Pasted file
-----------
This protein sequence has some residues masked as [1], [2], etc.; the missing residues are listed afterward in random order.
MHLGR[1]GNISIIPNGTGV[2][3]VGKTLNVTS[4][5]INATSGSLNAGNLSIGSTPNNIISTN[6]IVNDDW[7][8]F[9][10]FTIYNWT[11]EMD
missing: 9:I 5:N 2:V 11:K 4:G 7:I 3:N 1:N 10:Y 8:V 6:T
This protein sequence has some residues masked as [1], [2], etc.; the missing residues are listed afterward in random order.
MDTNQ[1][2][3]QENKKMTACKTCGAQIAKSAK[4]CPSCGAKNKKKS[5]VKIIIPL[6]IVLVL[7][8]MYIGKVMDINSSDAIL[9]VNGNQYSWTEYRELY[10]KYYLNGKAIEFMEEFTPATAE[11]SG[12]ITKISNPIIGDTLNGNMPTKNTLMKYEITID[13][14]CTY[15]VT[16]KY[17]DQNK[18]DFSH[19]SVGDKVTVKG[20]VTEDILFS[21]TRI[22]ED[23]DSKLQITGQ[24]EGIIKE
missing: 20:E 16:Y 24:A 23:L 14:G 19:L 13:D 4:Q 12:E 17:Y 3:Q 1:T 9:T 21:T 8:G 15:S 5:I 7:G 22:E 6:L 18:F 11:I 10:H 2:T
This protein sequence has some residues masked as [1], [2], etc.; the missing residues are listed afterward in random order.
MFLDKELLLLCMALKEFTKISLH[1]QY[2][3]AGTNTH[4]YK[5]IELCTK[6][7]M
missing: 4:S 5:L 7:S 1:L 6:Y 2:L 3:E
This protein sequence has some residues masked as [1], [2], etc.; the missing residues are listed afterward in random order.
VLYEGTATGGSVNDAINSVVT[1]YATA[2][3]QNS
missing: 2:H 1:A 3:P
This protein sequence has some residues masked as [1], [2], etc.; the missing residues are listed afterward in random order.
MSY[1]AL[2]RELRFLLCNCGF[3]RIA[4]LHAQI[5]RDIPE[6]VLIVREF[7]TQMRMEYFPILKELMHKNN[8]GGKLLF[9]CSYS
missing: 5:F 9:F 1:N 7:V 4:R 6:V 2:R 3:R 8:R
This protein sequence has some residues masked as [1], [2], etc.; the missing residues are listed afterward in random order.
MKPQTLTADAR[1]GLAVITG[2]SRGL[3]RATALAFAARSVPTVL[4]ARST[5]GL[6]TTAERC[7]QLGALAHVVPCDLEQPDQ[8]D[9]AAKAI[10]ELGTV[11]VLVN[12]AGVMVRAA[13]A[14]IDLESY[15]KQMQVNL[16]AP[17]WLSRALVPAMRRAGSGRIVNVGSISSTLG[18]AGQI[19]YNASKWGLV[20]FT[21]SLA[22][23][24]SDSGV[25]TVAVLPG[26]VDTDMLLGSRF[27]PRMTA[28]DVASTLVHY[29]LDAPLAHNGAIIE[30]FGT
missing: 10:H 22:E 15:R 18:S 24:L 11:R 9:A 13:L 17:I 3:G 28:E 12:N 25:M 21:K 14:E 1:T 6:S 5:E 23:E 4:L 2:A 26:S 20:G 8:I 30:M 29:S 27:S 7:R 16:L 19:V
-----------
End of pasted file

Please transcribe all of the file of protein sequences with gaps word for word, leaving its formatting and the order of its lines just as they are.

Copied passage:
This protein sequence has some residues masked as [1], [2], etc.; the missing residues are listed afterward in random order.
MHLGR[1]GNISIIPNGTGV[2][3]VGKTLNVTS[4][5]INATSGSLNAGNLSIGSTPNNIISTN[6]IVNDDW[7][8]F[9][10]FTIYNWT[11]EMD
missing: 9:I 5:N 2:V 11:K 4:G 7:I 3:N 1:N 10:Y 8:V 6:T
This protein sequence has some residues masked as [1], [2], etc.; the missing residues are listed afterward in random order.
MDTNQ[1][2][3]QENKKMTACKTCGAQIAKSAK[4]CPSCGAKNKKKS[5]VKIIIPL[6]IVLVL[7][8]MYIGKVMDINSSDAIL[9]VNGNQYSWTEYRELY[10]KYYLNGKAIEFMEEFTPATAE[11]SG[12]ITKISNPIIGDTLNGNMPTKNTLMKYEITID[13][14]CTY[15]VT[16]KY[17]DQNK[18]DFSH[19]SVGDKVTVKG[20]VTEDILFS[21]TRI[22]ED[23]DSKLQITGQ[24]EGIIKE
missing: 20:E 16:Y 24:A 23:L 14:G 19:L 13:D 4:Q 12:E 17:Y 3:Q 1:T 9:T 21:T 8:G 15:S 5:I 7:G 22:E 6:L 18:F 11:I 10:H 2:T
This protein sequence has some residues masked as [1], [2], etc.; the missing residues are listed afterward in random order.
MFLDKELLLLCMALKEFTKISLH[1]QY[2][3]AGTNTH[4]YK[5]IELCTK[6][7]M
missing: 4:S 5:L 7:S 1:L 6:Y 2:L 3:E
This protein sequence has some residues masked as [1], [2], etc.; the missing residues are listed afterward in random order.
VLYEGTATGGSVNDAINSVVT[1]YATA[2][3]QNS
missing: 2:H 1:A 3:P
This protein sequence has some residues masked as [1], [2], etc.; the missing residues are listed afterward in random order.
MSY[1]AL[2]RELRFLLCNCGF[3]RIA[4]LHAQI[5]RDIPE[6]VLIVREF[7]TQMRMEYFPILKELMHKNN[8]GGKLLF[9]CSYS
missing: 5:F 9:F 1:N 7:V 4:R 6:V 2:R 3:R 8:R
This protein sequence has some residues masked as [1], [2], etc.; the missing residues are listed afterward in random order.
MKPQTLTADAR[1]GLAVITG[2]SRGL[3]RATALAFAARSVPTVL[4]ARST[5]GL[6]TTAERC[7]QLGALAHVVPCDLEQPDQ[8]D[9]AAKAI[10]ELGTV[11]VLVN[12]AGVMVRAA[13]A[14]IDLESY[15]KQMQVNL[16]AP[17]WLSRALVPAMRRAGSGRIVNVGSISSTLG[18]AGQI[19]YNASKWGLV[20]FT[21]SLA[22][23][24]SDSGV[25]TVAVLPG[26]VDTDMLLGSRF[27]PRMTA[28]DVASTLVHY[29]LDAPLAHNGAIIE[30]FGT
missing: 10:H 22:E 15:R 18:S 24:L 11:R 9:A 13:L 17:I 3:G 28:E 12:N 25:M 21:K 14:E 1:T 6:S 5:E 23:E 4:L 2:A 26:S 20:G 8:I 30:M 29:S 27:S 7:R 16:L 19:V